The neighbors refer to her as a local good witch. Like Baba Yaga from Slavic fairy tales, she rolls eggs on plates to tell fortunes, warns of diseases, and removes evil marks. After the Russian invasion, however, Galina Stepanivna did more than tell fortunes. She cooked for Ukrainian soldiers fighting in one of the war’s fiercest battles in the village of Moshchun, north of Bucha.
When artillery fire hit her home, Galina was hiding in the cellar. The roof of the house collapsed and a shockwave threw her across the room. She survived but others did not. “A boy was torn to pieces so bad, only his leg was found,” she said. Galina and her husband fled.
On March 21 Ukrainian forces liberated Moshchun. Galina returned to find all her belongings gone and her home in ruin. She asked the authorities for help and was told they will rebuild — but only after the end of the war.
“But where do we live until then?” she asked. “In a dog house?”
Fortunately for Galina, rescue came. A volunteer crew of construction workers, funded by Nova Ukraine, go home to home, assessing the damage and rebuilding homes. They call themselves “Helping Hand” and work in villages and cities in the outskirts of Kyiv.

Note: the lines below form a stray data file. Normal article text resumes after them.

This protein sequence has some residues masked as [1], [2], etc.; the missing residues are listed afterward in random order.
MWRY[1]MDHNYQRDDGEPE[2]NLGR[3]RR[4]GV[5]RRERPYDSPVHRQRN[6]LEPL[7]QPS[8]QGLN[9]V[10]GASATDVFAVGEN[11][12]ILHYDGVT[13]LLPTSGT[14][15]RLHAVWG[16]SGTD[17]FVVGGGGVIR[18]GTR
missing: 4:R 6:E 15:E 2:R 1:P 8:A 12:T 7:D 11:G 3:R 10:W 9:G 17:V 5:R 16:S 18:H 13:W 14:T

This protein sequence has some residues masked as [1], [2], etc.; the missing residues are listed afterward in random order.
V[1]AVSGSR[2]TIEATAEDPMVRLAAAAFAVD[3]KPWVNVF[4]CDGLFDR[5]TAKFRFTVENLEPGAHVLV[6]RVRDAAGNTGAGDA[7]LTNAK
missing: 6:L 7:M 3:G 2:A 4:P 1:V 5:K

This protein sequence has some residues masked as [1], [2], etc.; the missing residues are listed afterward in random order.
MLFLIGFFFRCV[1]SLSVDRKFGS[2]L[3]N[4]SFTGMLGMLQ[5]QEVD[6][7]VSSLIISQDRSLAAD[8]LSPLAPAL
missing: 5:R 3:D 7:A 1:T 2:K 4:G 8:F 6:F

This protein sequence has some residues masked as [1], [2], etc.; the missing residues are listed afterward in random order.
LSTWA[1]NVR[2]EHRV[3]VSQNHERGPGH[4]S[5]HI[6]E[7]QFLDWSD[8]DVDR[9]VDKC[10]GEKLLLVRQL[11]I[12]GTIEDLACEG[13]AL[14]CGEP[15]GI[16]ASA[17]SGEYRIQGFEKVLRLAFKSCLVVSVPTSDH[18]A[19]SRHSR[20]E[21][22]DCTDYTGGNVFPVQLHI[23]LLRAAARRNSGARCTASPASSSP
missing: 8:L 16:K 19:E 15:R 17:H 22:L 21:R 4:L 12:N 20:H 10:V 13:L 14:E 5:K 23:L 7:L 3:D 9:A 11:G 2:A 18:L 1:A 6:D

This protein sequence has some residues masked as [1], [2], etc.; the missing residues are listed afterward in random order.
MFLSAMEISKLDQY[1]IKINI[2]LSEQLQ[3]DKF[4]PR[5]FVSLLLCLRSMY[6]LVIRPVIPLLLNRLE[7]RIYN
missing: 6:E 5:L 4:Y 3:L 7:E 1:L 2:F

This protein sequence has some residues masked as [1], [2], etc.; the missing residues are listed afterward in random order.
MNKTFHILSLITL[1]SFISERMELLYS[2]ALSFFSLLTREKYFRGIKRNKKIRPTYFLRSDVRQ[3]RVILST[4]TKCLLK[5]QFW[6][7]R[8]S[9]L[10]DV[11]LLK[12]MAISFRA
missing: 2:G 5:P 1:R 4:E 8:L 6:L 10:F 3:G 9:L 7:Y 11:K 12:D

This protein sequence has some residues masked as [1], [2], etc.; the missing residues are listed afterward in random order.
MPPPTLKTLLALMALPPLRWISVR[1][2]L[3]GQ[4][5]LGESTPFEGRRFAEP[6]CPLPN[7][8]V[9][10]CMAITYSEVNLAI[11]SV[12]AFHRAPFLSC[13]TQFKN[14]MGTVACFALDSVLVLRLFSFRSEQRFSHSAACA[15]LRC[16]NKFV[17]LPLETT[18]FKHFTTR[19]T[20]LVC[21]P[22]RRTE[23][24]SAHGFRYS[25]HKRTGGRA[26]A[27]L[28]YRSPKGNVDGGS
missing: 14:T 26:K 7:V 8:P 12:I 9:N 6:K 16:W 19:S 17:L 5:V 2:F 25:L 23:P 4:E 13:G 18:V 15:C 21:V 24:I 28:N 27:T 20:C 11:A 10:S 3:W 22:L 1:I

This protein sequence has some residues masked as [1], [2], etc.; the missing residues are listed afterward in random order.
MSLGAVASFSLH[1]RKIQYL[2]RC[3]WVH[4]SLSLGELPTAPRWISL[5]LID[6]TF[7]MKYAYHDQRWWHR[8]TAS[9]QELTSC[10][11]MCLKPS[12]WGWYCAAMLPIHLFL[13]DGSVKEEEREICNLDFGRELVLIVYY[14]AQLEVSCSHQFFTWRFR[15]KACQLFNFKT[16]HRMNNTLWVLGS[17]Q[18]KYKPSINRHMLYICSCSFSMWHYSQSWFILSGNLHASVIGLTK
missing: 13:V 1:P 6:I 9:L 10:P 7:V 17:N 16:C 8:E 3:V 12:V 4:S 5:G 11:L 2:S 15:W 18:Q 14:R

“In Moshchun, not a single building was left standing,” said Sergey Stetch, a small business owner who founded the group. “It’s a small village of 250 buildings, nearly all of them totaled. People cannot evacuate forever. They dream of coming home but they return to ashes.”
Construction work is not all Helping Hand does. After Ukrainian forces liberated Bucha Helping Hand became the first volunteer group to enter this city. “What I saw will leave a deep mark on me for life,” recalls Stetch. “A formerly peaceful town with bright life, now in ruins, strewn with the bodies of the dead. But we have no right to lose heart or give up.”
Speaking of Galina and their work in Moschun, Sergey told us, “Galina was one of the last to leave the village and one of the first to return. She is a very energetic old woman. Her faith and tenacity delights all of us.
“We help her, take the debris out of her ruined yard, and we fix the roof. She’s really lucky her house survived, even if only partially. The roof needs to be completely redone and one wall needs to be completely rebuilt. She is not discouraged and does not talk about her misfortune.”
The need for assistance far outpaces Helping Hand’s ability to provide it. In particular, the volunteers need heavy equipment such as cranes, bulldozers and excavators. Local companies refuse to lease this equipment due to the risk of damage from explosives.
Galina’s story is a perfect example of the ongoing importance of our work restoring infrastructure in Ukraine. Without timely help, residents remain homeless or displaced and homes and businesses may be further damaged. Donate to help our construction efforts »